Friday, March 5, 2010

Substantive Unconscionability in Credit Card Terms

One of the rare cases finding credit card interest rates and penalties unconscionable was Discover Bank v. Owens (Cleveland Muni. Ct. 2004). The court recounted the facts disclosed at trial as follows:
[I]n January 1996 Owens received her Discover card statement, which showed a new balance of $1,460.73. The statement further reflected that her credit limit was set at $1,900. Owens had not used the credit card the previous month, but had incurred monthly finance charges. Additionally, her account was debited $10.34 for a Discovercard product called CreditSafe Plus, which evidently would put her payments and finance charges on hold without affecting her credit rating should she become unemployed, hospitalized, or disabled. Presumably, since Owens was on Social Security Disability and already unemployed, the CreditSafe product pertained only to the eventuality of her becoming hospitalized. The January 1996 statement further reflected a timely payment on her account.
{¶ 7} From January 1996 to March 1997, Owens did not make any purchases on her Discovercard. She continued to incur monthly debits for the CreditSafe Plus product and continued to incur monthly finance charges on the balance due on the account. During this time period,Owens did make payments on her account, but on several occasions (as set forth in the credit card agreement) she incurred additional fees for being late with her payments.
{¶ 8} On March 27, 1997, Owens used her card for the last time, taking a $300 cash advance from Sears. With that transaction, her April 1997 statement showed that she now had a new balance of $1,895.53.
{¶ 9} In May 1997 Owens made another payment; however, it was less than the minimum payment due. As a result she incurred another late-payment fee. Without making any purchases or taking any further cash advances, but with the accrual of monthly finances charges, Owens's balance now rose to $1,962.82. Because these additional charges had now put her over her credit limit, Owens incurred an additional $20 over-limit fee.
{¶ 10} Over the next six years Owens continued to make payments on her account, but because of finance charges and fees her balance was never again to be under her credit limit of $1,900. Despite never using her credit card again, Owens was charged a monthly over-limit fee ranging from $20 to $29 per month. From May 1997 to May 2003, Owens was assessed a total of $1,518 in over-limit fees from the time her balance went above $1,900 because of accrued finance charges in May 1997.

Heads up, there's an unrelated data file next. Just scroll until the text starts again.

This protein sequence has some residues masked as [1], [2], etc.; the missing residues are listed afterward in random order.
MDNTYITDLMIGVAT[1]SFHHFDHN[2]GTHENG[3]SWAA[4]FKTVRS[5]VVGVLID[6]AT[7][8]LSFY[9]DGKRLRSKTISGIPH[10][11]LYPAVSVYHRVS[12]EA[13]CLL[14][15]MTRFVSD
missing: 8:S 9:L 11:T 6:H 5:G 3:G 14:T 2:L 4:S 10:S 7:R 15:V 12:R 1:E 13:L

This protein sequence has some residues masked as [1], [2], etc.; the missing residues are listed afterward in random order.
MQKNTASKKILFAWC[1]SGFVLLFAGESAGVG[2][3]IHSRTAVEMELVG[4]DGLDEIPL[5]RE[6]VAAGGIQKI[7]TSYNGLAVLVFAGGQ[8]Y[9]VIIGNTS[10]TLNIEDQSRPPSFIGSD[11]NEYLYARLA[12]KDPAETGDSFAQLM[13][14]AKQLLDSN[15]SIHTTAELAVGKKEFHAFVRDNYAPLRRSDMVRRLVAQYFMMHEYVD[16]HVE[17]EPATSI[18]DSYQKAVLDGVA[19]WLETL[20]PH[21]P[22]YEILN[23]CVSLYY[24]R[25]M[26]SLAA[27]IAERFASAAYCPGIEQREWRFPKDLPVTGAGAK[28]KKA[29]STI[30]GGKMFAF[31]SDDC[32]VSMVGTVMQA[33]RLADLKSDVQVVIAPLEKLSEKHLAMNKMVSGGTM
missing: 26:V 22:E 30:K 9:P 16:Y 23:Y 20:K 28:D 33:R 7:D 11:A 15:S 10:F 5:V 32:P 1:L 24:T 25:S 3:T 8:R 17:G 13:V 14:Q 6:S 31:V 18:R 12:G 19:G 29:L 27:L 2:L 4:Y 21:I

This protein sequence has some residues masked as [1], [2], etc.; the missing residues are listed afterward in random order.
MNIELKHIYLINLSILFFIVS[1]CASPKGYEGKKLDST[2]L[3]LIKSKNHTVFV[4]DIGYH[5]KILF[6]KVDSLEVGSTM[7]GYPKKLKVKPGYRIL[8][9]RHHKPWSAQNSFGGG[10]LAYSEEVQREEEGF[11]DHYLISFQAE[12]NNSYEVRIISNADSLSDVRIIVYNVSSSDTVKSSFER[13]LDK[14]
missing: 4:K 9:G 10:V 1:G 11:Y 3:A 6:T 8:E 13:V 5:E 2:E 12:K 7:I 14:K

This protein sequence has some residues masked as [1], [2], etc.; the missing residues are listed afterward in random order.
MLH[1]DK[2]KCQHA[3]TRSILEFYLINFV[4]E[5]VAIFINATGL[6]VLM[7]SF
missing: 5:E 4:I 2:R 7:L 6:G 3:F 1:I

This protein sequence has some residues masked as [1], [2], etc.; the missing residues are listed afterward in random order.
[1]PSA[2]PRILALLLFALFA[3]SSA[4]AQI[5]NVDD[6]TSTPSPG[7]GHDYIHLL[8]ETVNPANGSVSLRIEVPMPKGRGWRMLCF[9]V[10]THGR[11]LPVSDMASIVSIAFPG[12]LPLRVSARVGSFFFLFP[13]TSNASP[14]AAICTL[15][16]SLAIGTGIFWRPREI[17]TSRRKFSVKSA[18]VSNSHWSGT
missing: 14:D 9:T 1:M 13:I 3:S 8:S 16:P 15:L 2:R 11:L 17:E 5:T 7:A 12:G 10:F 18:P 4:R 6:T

{¶ 11} During this time period, despite the growing record of payment difficulties, Discover also continued to debit Owens's account for its CreditSafe Plus product. From May 1997 to May 1999, Owens was charged a total of $369.52 for a product which, despite her being on Social Security Disability, evidently did not apply to her credit predicament.
{¶ 12} During this six-year period, Owens continued to attempt to meet her obligation and did make numerous payments. From May 1997 to May 2003 Owens paid Discover a total of $3,492. Since many of the payments were below the minimum monthly payment required and because others monthly payments were in fact not timely made, Owens further was assessed numerous late-payment fees, which over the six-year period totaled $1,160.
{¶ 13} In short, despite never using the credit card again and having paid $3,492 on a $1,900 debt, with all the fees and accrued finance charges, Owens was nevertheless faced with a $5,564.28 balance still owing on the account.
{¶ 14} How does something like this happen? Had Owens simply stopped paying on her account in May 1997, as perhaps some unscrupulous person might have considered, her account would have been closed and charged off at approximately $2,000, an amount thatDiscover would have sought to collect at the court seven years ago. If common practice at the court is any indicator at all, Discover might have readily agreed to negotiate a settlement at a small fraction of the amount due. Discover perhaps would have been surprised, but most likely content, to collect the entire amount, but most certainly it would never have anticipated collecting nearly 75 percent over what was owed in the first place.
{¶ 15} But because Owens was not unscrupulous and evidently did her absolute best despite being on Social Security Disability, she found herself in debt so deeply that she ultimately came to the sad conclusion that it was a debt out from under which she could never climb. The court does not have before it the records prior to January 1996 to know just what Owens may have purchased for a few hundred dollars using her Discover card. Whatever it was it certainly cannot have been worth the thousands of dollars she actually paid and most certainly was not worth the additional thousands of dollars still expected today by Discover.


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